Staff writer

OSAKA — It’s hardly a populist revolution comparable to Eastern Europe’s in 1989. But, for some local activists’ groups in the Kansai region, the summer of 1998 may come to be remembered as the time when a politically apathetic public finally woke up and said “No!” to the plans of corporate and local government leaders.

The place is Kobe — where thousands still remain in temporary housing 3 1/2 years after the Great Hanshin Earthquake, and where the voices of ordinary people have been loudest against a plan many fear will bankrupt the city: Kobe airport.

More than 30 years after it was proposed, the controversial airport is close to becoming reality. Environmental studies are due to be completed this fall and the Kobe Municipal Assembly could give final approval as early as November. The domestic, single-runway airport is expected to open around 2005.

For the past three decades, the idea for an airport in Kobe met with stiff public opposition but has been kept alive by city officials and the local chamber of commerce.

In 1972, Kobe passed a resolution against construction of the airport, which seemed to spell its official official demise. But with Osaka International Airport in Itami, Osaka Prefecture, only 30 km from central Kobe, and Kansai International Airport, which opened in 1994, operating at far below full capacity, the majority of Kobe residents feels that another airport is a waste of money.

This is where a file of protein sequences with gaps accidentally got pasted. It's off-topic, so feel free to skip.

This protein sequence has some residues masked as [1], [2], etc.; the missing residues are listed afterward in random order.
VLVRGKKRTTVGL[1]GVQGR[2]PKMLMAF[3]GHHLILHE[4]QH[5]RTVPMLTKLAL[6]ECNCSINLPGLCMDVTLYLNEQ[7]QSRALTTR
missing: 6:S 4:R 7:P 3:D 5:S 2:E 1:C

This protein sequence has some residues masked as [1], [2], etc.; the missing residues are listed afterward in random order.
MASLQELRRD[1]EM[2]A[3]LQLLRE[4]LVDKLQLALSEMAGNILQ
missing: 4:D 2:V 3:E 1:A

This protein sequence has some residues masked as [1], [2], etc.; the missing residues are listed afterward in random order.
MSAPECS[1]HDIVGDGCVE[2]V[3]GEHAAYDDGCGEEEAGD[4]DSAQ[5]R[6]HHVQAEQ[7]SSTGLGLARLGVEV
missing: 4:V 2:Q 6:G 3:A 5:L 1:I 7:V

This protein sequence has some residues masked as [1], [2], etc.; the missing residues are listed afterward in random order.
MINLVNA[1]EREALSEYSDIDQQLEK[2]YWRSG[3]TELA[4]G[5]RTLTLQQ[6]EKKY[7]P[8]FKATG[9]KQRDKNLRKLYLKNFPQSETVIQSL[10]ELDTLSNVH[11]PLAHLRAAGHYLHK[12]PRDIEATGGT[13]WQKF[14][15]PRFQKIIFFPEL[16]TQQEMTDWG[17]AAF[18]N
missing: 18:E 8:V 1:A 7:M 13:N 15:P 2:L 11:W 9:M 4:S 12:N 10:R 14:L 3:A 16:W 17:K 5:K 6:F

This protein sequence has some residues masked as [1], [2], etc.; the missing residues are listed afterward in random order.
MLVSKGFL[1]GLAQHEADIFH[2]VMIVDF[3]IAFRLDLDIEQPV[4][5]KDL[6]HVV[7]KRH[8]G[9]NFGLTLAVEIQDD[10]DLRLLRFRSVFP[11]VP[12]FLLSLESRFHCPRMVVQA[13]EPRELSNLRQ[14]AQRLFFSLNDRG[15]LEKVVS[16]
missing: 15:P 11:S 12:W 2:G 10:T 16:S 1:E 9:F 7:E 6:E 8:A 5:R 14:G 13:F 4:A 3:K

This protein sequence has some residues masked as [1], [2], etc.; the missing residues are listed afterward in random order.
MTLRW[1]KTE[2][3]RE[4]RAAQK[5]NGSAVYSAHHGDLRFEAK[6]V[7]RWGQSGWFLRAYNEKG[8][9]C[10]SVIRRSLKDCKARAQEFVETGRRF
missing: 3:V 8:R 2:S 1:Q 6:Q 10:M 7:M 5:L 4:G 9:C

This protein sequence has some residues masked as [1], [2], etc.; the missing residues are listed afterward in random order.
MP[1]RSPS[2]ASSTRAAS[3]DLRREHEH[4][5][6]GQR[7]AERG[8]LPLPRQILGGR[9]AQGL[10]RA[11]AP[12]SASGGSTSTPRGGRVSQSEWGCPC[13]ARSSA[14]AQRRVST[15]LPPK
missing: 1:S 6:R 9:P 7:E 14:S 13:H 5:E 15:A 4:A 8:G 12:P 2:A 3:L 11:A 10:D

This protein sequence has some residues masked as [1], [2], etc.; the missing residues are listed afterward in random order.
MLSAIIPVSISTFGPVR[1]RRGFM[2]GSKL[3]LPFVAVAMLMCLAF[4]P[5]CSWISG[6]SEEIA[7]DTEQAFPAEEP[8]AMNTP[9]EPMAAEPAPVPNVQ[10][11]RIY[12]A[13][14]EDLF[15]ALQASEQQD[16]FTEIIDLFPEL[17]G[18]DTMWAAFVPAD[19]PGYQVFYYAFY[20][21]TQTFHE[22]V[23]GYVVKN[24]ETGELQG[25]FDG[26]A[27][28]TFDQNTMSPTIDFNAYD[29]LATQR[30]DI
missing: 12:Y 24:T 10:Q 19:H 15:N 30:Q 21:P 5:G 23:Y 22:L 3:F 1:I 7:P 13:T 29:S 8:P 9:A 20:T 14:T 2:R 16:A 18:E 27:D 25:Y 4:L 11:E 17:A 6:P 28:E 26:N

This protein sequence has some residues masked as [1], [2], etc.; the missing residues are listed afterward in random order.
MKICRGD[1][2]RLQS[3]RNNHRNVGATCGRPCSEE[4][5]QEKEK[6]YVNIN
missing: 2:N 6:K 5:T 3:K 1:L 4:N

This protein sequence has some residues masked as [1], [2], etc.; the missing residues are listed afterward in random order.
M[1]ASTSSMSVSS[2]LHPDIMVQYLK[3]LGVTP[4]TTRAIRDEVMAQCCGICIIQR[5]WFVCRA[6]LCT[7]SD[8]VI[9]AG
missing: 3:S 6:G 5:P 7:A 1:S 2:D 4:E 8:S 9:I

In addition, many said that City Hall should give priority to helping quake victims. But Kobe Mayor Kazutoshi Sasayama, the airport’s staunchest supporter, seems to think differently.

In the early 1990s, the mayor resurrected the airport proposal and stepped up the campaign after the 1995 quake, arguing the airport is necessary in the event of a disaster.

When that argument failed to sway public opinion, the mayor began insisting it is necessary for Kobe’s economic future.

After the Transport Ministry and the Environmental Agency allowed the Kobe airport proposal to move forward earlier this year — despite repeated appeals to City Hall — local activists formed the Kobe Airport Plebiscite Committee earlier in summer, when local surveys show between 70 percent and 80 percent of residents oppose airport construction.

On Aug. 21, the committee began a one-month petition drive to force a plebiscite on the issue. Needing 22,000 signatures, or 2 percent of eligible voters, to introduce a bill on a plebiscite to the assembly, the committee collected 24,000 signatures in just four days.

“Because the assembly supports the airport 52-19, it doesn’t have to go through with a plebiscite even if a bill is introduced. But we feel about 300,000 signatures will send a strong message and ensure a plebiscite is held,” said Tomio Awahara, a city assembly member who ran on a platform opposing the airport.

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